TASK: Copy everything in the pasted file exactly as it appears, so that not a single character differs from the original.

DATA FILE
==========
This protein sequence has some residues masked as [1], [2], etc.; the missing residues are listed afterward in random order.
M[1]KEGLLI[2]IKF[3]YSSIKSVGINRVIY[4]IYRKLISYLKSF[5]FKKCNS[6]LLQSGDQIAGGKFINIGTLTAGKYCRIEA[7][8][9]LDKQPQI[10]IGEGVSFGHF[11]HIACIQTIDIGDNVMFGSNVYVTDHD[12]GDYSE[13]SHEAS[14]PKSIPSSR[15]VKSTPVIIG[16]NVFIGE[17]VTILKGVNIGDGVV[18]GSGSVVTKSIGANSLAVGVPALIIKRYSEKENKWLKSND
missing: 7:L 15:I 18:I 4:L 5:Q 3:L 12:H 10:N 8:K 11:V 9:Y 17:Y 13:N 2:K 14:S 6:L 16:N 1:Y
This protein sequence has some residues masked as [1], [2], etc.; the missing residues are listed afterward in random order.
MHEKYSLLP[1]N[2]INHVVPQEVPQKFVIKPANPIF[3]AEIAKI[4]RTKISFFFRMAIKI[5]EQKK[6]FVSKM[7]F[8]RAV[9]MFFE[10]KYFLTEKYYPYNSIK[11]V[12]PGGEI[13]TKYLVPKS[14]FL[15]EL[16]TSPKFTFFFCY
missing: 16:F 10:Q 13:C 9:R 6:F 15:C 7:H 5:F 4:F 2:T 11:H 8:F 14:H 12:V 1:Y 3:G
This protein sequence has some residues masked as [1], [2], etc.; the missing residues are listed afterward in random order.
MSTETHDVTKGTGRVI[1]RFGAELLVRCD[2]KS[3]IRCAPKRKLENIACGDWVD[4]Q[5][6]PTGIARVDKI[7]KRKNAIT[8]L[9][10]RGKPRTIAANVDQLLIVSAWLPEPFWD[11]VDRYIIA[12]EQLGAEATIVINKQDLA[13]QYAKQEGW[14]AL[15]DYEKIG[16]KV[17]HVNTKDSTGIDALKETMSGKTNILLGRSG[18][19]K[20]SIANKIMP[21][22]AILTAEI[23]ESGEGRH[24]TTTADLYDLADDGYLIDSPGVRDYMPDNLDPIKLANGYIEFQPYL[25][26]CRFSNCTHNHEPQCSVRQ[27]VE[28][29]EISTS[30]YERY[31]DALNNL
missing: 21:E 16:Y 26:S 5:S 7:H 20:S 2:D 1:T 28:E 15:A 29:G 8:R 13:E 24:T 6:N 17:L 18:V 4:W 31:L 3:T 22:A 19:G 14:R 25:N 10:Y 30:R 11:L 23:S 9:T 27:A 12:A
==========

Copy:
This protein sequence has some residues masked as [1], [2], etc.; the missing residues are listed afterward in random order.
M[1]KEGLLI[2]IKF[3]YSSIKSVGINRVIY[4]IYRKLISYLKSF[5]FKKCNS[6]LLQSGDQIAGGKFINIGTLTAGKYCRIEA[7][8][9]LDKQPQI[10]IGEGVSFGHF[11]HIACIQTIDIGDNVMFGSNVYVTDHD[12]GDYSE[13]SHEAS[14]PKSIPSSR[15]VKSTPVIIG[16]NVFIGE[17]VTILKGVNIGDGVV[18]GSGSVVTKSIGANSLAVGVPALIIKRYSEKENKWLKSND
missing: 7:L 15:I 18:I 4:L 5:Q 3:L 12:H 10:N 8:K 11:V 9:Y 17:Y 13:N 2:K 14:S 6:L 16:N 1:Y
This protein sequence has some residues masked as [1], [2], etc.; the missing residues are listed afterward in random order.
MHEKYSLLP[1]N[2]INHVVPQEVPQKFVIKPANPIF[3]AEIAKI[4]RTKISFFFRMAIKI[5]EQKK[6]FVSKM[7]F[8]RAV[9]MFFE[10]KYFLTEKYYPYNSIK[11]V[12]PGGEI[13]TKYLVPKS[14]FL[15]EL[16]TSPKFTFFFCY
missing: 16:F 10:Q 13:C 9:R 6:F 15:C 7:H 5:F 4:F 2:T 11:H 8:F 14:H 12:V 1:Y 3:G
This protein sequence has some residues masked as [1], [2], etc.; the missing residues are listed afterward in random order.
MSTETHDVTKGTGRVI[1]RFGAELLVRCD[2]KS[3]IRCAPKRKLENIACGDWVD[4]Q[5][6]PTGIARVDKI[7]KRKNAIT[8]L[9][10]RGKPRTIAANVDQLLIVSAWLPEPFWD[11]VDRYIIA[12]EQLGAEATIVINKQDLA[13]QYAKQEGW[14]AL[15]DYEKIG[16]KV[17]HVNTKDSTGIDALKETMSGKTNILLGRSG[18][19]K[20]SIANKIMP[21][22]AILTAEI[23]ESGEGRH[24]TTTADLYDLADDGYLIDSPGVRDYMPDNLDPIKLANGYIEFQPYL[25][26]CRFSNCTHNHEPQCSVRQ[27]VE[28][29]EISTS[30]YERY[31]DALNNL
missing: 21:E 16:Y 26:S 5:S 7:H 20:S 2:D 1:T 28:E 15:A 29:G 8:R 13:E 24:T 6:N 17:L 18:V 4:W 31:L 3:T 22:A 19:G 14:R 25:N 10:Y 30:R 11:L 23:S 9:T 27:A 12:A